post #53 of 168
Yes, digitalclips. Someone is keeping track of anti-iPhone quotes. This guy made the iPhone Death Watch.

http://aaplinvestors.net/stats/iphone/iphonedeathwatch/

Also there's an iPad Death Watch as well.
http://aaplinvestors.net/stats/ipad/ipaddeathwatch/
post #54 of 168
Biting the hand that feeds you.
post #55 of 168
You would think this guy would know better.
post #56 of 168
Quote:
Originally Posted by digitalclips View Post

Where's Soli when you need him?

Miss that guy...

2012 27" iMac i7, 2010 27" iMac i7, 2011 Mac Mini i5
iPad Air, iPad Mini Retina, (2) iPhone 5S, iPod Touch 5
Time Capsule 5, (3) AirPort Express 2, (2) Apple TV 3

Reply

2012 27" iMac i7, 2010 27" iMac i7, 2011 Mac Mini i5
iPad Air, iPad Mini Retina, (2) iPhone 5S, iPod Touch 5
Time Capsule 5, (3) AirPort Express 2, (2) Apple TV 3

Reply
post #57 of 168

To the guys talking about an arm macbook air:

 

Samsung is selling the ativ book 9 lite (?) for 700 euros. it has 4gb ram and a 128gb ssd. The processor? "samsung quad core", of course. What is that? Of course, coming from samsung, is it just some sort of exynos slow as hell BS, or some sort of AMD processor with samsung branding and "quad core" to fool the usual carcasses that buy galaxy s4?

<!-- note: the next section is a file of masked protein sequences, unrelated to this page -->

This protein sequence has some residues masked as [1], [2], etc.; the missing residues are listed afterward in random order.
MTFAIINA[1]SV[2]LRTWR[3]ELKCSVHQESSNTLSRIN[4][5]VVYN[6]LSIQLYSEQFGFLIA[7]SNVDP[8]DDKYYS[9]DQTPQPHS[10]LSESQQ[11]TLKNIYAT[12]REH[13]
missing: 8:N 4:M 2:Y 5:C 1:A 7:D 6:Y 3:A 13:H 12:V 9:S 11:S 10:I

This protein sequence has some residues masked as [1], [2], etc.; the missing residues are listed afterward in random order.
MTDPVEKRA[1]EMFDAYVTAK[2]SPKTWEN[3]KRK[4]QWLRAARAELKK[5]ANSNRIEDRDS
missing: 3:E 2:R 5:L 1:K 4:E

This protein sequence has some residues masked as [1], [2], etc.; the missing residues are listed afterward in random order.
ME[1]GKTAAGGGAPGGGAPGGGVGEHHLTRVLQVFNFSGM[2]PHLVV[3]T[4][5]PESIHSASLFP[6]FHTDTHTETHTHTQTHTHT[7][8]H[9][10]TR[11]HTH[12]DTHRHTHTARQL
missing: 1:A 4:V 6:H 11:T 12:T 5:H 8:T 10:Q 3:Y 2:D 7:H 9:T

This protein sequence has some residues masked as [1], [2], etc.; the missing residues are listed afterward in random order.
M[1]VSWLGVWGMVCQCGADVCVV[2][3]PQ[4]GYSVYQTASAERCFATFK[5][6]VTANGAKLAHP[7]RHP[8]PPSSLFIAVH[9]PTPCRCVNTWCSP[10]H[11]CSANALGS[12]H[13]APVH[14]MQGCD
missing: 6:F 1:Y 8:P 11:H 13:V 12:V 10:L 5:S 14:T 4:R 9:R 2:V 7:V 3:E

I have no interest on that POS at all, I own a 2011 macbook air. The point is: If samsung can do it and overprice it, oh boy. Apple can clearly build one hell of a mac for that price.

3x A7, same Air battery (is it 5x bigger than the one on the iPhone?), 4 gb ram, clean OSX (or something iOSside) 128gb ssd 1gb read/write.

 

Let the intel tax go, make it smaller and/or thinner or put a bigger battery (no intel cpu, no fan), put 4g on the damn thing, 800 euros, 24h battery life and little pedro gets one tomorrow.

post #58 of 168

The biggest benefit of 64-bit registers unfortunately might be too late for software.  The use of 32-bit registers for counters created a whole new class of integer overflow bugs.  32-bits is just large enough for a counter that is okay for a while and then inevitably overflows.  But it is too late now to easily fix all the broken software out there.

post #59 of 168
Quote:
Originally Posted by Andysol View Post

Miss that guy...

Me too.